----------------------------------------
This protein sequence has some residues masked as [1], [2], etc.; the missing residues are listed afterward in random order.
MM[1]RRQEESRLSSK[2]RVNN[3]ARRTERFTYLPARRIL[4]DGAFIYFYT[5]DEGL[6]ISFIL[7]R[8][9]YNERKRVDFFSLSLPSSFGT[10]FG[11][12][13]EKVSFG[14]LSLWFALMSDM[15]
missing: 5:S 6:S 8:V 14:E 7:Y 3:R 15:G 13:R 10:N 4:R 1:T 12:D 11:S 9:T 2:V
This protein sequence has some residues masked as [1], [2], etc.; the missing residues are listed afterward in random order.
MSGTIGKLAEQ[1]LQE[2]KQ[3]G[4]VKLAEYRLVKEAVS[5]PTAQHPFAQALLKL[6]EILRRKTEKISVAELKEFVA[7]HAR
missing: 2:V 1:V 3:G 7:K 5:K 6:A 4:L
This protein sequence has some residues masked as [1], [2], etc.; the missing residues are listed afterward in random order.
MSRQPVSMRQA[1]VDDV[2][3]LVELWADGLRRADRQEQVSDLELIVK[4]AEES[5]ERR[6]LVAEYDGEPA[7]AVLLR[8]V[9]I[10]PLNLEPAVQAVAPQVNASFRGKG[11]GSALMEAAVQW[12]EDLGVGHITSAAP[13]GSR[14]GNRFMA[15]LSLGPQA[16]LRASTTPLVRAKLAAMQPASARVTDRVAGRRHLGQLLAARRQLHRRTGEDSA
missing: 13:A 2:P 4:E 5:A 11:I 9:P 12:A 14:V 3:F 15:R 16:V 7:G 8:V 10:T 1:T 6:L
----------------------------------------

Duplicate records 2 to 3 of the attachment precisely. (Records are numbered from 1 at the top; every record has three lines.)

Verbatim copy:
This protein sequence has some residues masked as [1], [2], etc.; the missing residues are listed afterward in random order.
MSGTIGKLAEQ[1]LQE[2]KQ[3]G[4]VKLAEYRLVKEAVS[5]PTAQHPFAQALLKL[6]EILRRKTEKISVAELKEFVA[7]HAR
missing: 2:V 1:V 3:G 7:K 5:K 6:A 4:L
This protein sequence has some residues masked as [1], [2], etc.; the missing residues are listed afterward in random order.
MSRQPVSMRQA[1]VDDV[2][3]LVELWADGLRRADRQEQVSDLELIVK[4]AEES[5]ERR[6]LVAEYDGEPA[7]AVLLR[8]V[9]I[10]PLNLEPAVQAVAPQVNASFRGKG[11]GSALMEAAVQW[12]EDLGVGHITSAAP[13]GSR[14]GNRFMA[15]LSLGPQA[16]LRASTTPLVRAKLAAMQPASARVTDRVAGRRHLGQLLAARRQLHRRTGEDSA
missing: 13:A 2:P 4:E 5:A 11:I 9:P 12:A 14:V 3:F 15:R 16:V 7:G 8:V 10:T 1:T 6:L